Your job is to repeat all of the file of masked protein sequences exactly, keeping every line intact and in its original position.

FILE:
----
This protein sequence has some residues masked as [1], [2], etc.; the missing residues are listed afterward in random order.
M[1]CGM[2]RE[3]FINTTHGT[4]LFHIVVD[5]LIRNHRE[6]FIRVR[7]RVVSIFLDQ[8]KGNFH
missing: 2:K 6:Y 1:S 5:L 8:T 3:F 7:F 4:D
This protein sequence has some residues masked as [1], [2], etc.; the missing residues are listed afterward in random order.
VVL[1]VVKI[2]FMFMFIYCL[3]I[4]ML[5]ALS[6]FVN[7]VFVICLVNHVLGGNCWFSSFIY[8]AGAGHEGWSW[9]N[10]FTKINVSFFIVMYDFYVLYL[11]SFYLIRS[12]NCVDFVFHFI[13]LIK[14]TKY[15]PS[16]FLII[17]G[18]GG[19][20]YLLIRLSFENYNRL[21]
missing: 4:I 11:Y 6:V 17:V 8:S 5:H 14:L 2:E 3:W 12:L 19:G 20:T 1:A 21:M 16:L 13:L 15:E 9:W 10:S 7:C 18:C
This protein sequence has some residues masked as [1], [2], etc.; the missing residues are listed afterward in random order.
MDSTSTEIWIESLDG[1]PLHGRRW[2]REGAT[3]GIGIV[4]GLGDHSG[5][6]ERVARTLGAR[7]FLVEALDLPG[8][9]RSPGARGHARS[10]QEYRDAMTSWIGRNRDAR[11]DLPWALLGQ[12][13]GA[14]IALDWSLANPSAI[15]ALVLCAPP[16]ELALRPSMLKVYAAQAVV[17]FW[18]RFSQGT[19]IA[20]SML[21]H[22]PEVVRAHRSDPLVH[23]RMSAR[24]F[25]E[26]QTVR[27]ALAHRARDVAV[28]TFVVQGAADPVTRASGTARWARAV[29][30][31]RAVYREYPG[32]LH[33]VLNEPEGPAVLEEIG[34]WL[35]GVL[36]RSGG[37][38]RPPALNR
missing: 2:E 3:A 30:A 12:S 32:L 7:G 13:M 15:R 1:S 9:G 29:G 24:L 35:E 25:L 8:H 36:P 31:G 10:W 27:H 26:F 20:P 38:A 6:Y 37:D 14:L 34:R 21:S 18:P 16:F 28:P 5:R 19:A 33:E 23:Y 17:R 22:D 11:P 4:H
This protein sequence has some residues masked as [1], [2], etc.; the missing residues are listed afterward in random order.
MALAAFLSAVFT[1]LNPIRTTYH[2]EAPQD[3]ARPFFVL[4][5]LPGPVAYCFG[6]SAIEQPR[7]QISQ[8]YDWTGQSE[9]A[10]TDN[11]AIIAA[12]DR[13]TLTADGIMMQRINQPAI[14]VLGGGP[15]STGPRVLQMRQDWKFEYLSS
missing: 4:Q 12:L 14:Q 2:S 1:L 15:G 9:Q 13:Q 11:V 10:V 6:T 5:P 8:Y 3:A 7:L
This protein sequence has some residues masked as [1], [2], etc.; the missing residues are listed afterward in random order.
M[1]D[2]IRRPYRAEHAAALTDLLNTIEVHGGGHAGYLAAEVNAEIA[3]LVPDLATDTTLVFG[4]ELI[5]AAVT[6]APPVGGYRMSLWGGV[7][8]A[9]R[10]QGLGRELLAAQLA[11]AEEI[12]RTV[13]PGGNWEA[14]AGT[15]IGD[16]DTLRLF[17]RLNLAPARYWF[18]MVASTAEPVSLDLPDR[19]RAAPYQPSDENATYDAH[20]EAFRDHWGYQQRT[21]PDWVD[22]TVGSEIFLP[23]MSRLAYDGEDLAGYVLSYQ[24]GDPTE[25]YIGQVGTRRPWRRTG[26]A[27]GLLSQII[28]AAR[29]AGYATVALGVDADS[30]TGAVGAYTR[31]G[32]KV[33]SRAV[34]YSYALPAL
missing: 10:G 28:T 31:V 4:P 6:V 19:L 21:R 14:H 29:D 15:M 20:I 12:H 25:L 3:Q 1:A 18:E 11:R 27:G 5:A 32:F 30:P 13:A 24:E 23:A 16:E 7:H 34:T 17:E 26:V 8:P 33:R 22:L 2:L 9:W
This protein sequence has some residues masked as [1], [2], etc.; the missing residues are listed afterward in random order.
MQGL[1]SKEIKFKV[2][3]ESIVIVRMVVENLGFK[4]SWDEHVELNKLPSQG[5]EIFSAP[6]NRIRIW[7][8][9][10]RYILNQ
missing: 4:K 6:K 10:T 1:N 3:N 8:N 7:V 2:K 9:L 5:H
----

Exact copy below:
This protein sequence has some residues masked as [1], [2], etc.; the missing residues are listed afterward in random order.
M[1]CGM[2]RE[3]FINTTHGT[4]LFHIVVD[5]LIRNHRE[6]FIRVR[7]RVVSIFLDQ[8]KGNFH
missing: 2:K 6:Y 1:S 5:L 8:T 3:F 7:F 4:D
This protein sequence has some residues masked as [1], [2], etc.; the missing residues are listed afterward in random order.
VVL[1]VVKI[2]FMFMFIYCL[3]I[4]ML[5]ALS[6]FVN[7]VFVICLVNHVLGGNCWFSSFIY[8]AGAGHEGWSW[9]N[10]FTKINVSFFIVMYDFYVLYL[11]SFYLIRS[12]NCVDFVFHFI[13]LIK[14]TKY[15]PS[16]FLII[17]G[18]GG[19][20]YLLIRLSFENYNRL[21]
missing: 4:I 11:Y 6:V 17:V 8:S 5:H 14:L 2:E 3:W 12:L 19:G 20:T 1:A 21:M 16:L 13:L 15:E 9:W 10:S 7:C 18:C
This protein sequence has some residues masked as [1], [2], etc.; the missing residues are listed afterward in random order.
MDSTSTEIWIESLDG[1]PLHGRRW[2]REGAT[3]GIGIV[4]GLGDHSG[5][6]ERVARTLGAR[7]FLVEALDLPG[8][9]RSPGARGHARS[10]QEYRDAMTSWIGRNRDAR[11]DLPWALLGQ[12][13]GA[14]IALDWSLANPSAI[15]ALVLCAPP[16]ELALRPSMLKVYAAQAVV[17]FW[18]RFSQGT[19]IA[20]SML[21]H[22]PEVVRAHRSDPLVH[23]RMSAR[24]F[25]E[26]QTVR[27]ALAHRARDVAV[28]TFVVQGAADPVTRASGTARWARAV[29][30][31]RAVYREYPG[32]LH[33]VLNEPEGPAVLEEIG[34]WL[35]GVL[36]RSGG[37][38]RPPALNR
missing: 2:E 3:A 30:A 12:S 32:L 7:G 13:M 15:R 1:S 9:G 29:G 24:L 35:E 25:L 8:H 36:P 31:G 10:W 27:H 26:F 20:P 38:A 6:Y 37:D 14:L 34:R 21:S 18:P 16:F 28:P 5:R 19:A 33:E 23:Y 17:R 22:D 11:P 4:H
This protein sequence has some residues masked as [1], [2], etc.; the missing residues are listed afterward in random order.
MALAAFLSAVFT[1]LNPIRTTYH[2]EAPQD[3]ARPFFVL[4][5]LPGPVAYCFG[6]SAIEQPR[7]QISQ[8]YDWTGQSE[9]A[10]TDN[11]AIIAA[12]DR[13]TLTADGIMMQRINQPAI[14]VLGGGP[15]STGPRVLQMRQDWKFEYLSS
missing: 4:Q 12:L 14:Q 2:S 1:L 15:G 9:Q 13:Q 11:V 10:V 6:T 5:P 8:Y 3:A 7:L
This protein sequence has some residues masked as [1], [2], etc.; the missing residues are listed afterward in random order.
M[1]D[2]IRRPYRAEHAAALTDLLNTIEVHGGGHAGYLAAEVNAEIA[3]LVPDLATDTTLVFG[4]ELI[5]AAVT[6]APPVGGYRMSLWGGV[7][8]A[9]R[10]QGLGRELLAAQLA[11]AEEI[12]RTV[13]PGGNWEA[14]AGT[15]IGD[16]DTLRLF[17]RLNLAPARYWF[18]MVASTAEPVSLDLPDR[19]RAAPYQPSDENATYDAH[20]EAFRDHWGYQQRT[21]PDWVD[22]TVGSEIFLP[23]MSRLAYDGEDLAGYVLSYQ[24]GDPTE[25]YIGQVGTRRPWRRTG[26]A[27]GLLSQII[28]AAR[29]AGYATVALGVDADS[30]TGAVGAYTR[31]G[32]KV[33]SRAV[34]YSYALPAL
missing: 10:G 28:T 31:V 4:P 6:V 19:L 21:R 14:H 29:D 15:M 20:I 12:H 25:L 3:Q 1:A 18:E 11:R 27:G 5:A 32:F 30:P 13:A 24:E 23:A 16:E 7:H 34:T 17:E 26:V 8:P 33:R 22:L 2:L 9:W
This protein sequence has some residues masked as [1], [2], etc.; the missing residues are listed afterward in random order.
MQGL[1]SKEIKFKV[2][3]ESIVIVRMVVENLGFK[4]SWDEHVELNKLPSQG[5]EIFSAP[6]NRIRIW[7][8][9][10]RYILNQ
missing: 4:K 6:K 10:T 1:N 3:N 8:N 7:V 2:K 9:L 5:H